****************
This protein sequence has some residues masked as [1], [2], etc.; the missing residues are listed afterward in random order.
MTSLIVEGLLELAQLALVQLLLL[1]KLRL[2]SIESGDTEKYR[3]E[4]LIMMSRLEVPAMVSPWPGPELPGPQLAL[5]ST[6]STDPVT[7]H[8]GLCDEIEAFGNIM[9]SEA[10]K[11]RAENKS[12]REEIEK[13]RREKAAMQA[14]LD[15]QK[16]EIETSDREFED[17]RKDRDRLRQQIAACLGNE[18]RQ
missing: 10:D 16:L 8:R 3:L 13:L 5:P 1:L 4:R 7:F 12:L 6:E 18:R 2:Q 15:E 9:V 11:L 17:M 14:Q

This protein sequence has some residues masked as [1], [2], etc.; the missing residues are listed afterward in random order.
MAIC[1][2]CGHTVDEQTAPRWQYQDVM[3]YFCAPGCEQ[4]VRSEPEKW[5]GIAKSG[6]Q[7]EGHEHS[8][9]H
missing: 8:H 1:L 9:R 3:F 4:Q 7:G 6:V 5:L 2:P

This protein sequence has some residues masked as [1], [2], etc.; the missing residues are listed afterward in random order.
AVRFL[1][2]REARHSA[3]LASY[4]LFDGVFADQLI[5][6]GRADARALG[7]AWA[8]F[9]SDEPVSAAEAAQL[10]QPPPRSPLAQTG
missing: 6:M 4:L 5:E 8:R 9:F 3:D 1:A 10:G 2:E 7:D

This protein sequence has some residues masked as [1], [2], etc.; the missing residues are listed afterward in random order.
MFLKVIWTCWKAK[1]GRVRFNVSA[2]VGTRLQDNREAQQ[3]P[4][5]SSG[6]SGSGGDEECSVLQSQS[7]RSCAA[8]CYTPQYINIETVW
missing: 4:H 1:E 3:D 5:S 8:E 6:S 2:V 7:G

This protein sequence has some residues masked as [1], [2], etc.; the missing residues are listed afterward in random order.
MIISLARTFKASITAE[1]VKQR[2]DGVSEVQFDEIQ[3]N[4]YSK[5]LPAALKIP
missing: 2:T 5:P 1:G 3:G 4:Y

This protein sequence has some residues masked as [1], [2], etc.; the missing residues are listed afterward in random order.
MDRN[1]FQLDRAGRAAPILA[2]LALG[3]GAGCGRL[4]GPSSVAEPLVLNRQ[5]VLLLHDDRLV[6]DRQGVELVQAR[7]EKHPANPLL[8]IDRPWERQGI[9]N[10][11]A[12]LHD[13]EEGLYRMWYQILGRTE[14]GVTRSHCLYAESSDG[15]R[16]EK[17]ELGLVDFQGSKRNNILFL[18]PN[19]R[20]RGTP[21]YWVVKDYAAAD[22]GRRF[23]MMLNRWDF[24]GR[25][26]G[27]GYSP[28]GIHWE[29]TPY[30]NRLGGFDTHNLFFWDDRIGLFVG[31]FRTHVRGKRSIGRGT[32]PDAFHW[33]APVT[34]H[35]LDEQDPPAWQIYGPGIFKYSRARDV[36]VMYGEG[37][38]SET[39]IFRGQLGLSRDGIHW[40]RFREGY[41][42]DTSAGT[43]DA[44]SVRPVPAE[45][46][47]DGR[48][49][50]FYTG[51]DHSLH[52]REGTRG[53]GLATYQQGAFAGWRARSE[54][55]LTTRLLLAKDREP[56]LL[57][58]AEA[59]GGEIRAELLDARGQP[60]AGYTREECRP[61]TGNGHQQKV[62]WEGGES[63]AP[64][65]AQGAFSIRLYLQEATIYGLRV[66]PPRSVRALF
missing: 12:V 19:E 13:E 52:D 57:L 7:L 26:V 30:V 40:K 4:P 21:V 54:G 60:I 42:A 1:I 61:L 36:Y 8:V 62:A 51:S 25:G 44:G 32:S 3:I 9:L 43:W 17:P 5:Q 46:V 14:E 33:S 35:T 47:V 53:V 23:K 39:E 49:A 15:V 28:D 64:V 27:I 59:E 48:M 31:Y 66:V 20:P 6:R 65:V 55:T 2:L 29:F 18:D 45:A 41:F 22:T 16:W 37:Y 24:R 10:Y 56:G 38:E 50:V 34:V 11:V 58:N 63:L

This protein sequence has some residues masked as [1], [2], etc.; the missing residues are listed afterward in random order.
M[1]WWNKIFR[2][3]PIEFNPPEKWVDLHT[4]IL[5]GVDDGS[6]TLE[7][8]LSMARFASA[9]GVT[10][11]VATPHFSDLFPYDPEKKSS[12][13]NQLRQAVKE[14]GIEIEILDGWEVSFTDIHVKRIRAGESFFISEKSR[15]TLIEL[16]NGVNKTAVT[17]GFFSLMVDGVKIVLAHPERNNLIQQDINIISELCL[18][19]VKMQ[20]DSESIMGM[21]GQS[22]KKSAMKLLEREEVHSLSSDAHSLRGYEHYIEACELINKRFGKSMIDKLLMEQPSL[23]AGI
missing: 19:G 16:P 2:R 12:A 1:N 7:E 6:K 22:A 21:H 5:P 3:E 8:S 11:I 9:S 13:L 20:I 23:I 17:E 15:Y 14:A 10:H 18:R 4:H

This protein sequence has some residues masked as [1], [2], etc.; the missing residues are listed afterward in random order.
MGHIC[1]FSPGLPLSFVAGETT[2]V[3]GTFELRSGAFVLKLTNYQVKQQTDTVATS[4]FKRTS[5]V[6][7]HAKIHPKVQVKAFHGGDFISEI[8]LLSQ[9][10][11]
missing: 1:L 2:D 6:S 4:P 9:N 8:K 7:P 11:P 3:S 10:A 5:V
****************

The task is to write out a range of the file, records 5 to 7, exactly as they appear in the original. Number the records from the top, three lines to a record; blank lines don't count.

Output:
This protein sequence has some residues masked as [1], [2], etc.; the missing residues are listed afterward in random order.
MIISLARTFKASITAE[1]VKQR[2]DGVSEVQFDEIQ[3]N[4]YSK[5]LPAALKIP
missing: 2:T 5:P 1:G 3:G 4:Y

This protein sequence has some residues masked as [1], [2], etc.; the missing residues are listed afterward in random order.
MDRN[1]FQLDRAGRAAPILA[2]LALG[3]GAGCGRL[4]GPSSVAEPLVLNRQ[5]VLLLHDDRLV[6]DRQGVELVQAR[7]EKHPANPLL[8]IDRPWERQGI[9]N[10][11]A[12]LHD[13]EEGLYRMWYQILGRTE[14]GVTRSHCLYAESSDG[15]R[16]EK[17]ELGLVDFQGSKRNNILFL[18]PN[19]R[20]RGTP[21]YWVVKDYAAAD[22]GRRF[23]MMLNRWDF[24]GR[25][26]G[27]GYSP[28]GIHWE[29]TPY[30]NRLGGFDTHNLFFWDDRIGLFVG[31]FRTHVRGKRSIGRGT[32]PDAFHW[33]APVT[34]H[35]LDEQDPPAWQIYGPGIFKYSRARDV[36]VMYGEG[37][38]SET[39]IFRGQLGLSRDGIHW[40]RFREGY[41][42]DTSAGT[43]DA[44]SVRPVPAE[45][46][47]DGR[48][49][50]FYTG[51]DHSLH[52]REGTRG[53]GLATYQQGAFAGWRARSE[54][55]LTTRLLLAKDREP[56]LL[57][58]AEA[59]GGEIRAELLDARGQP[60]AGYTREECRP[61]TGNGHQQKV[62]WEGGES[63]AP[64][65]AQGAFSIRLYLQEATIYGLRV[66]PPRSVRALF
missing: 12:V 19:E 13:E 52:D 57:L 7:L 26:V 30:V 40:K 4:P 21:V 54:G 60:I 42:A 1:I 61:L 36:Y 8:V 62:A 51:S 25:G 44:G 32:S 3:I 9:L 43:W 17:P 5:Q 46:V 14:E 33:S 35:T 47:V 53:V 23:K 39:E 49:A 15:V 28:D 64:V 27:I 59:E 48:M 31:Y 66:V 20:P 6:R 65:V 55:T 2:L 29:F 18:D 45:A 41:F 22:T 16:W 37:Y 24:R 10:Y 56:G 38:E 50:V 34:V 11:V 58:N 63:L

This protein sequence has some residues masked as [1], [2], etc.; the missing residues are listed afterward in random order.
M[1]WWNKIFR[2][3]PIEFNPPEKWVDLHT[4]IL[5]GVDDGS[6]TLE[7][8]LSMARFASA[9]GVT[10][11]VATPHFSDLFPYDPEKKSS[12][13]NQLRQAVKE[14]GIEIEILDGWEVSFTDIHVKRIRAGESFFISEKSR[15]TLIEL[16]NGVNKTAVT[17]GFFSLMVDGVKIVLAHPERNNLIQQDINIISELCL[18][19]VKMQ[20]DSESIMGM[21]GQS[22]KKSAMKLLEREEVHSLSSDAHSLRGYEHYIEACELINKRFGKSMIDKLLMEQPSL[23]AGI
missing: 19:G 16:P 2:R 12:A 1:N 7:E 6:K 22:A 21:H 5:P 3:E 8:S 11:I 9:S 13:L 20:I 23:I 17:E 15:Y 14:A 10:H 18:R 4:H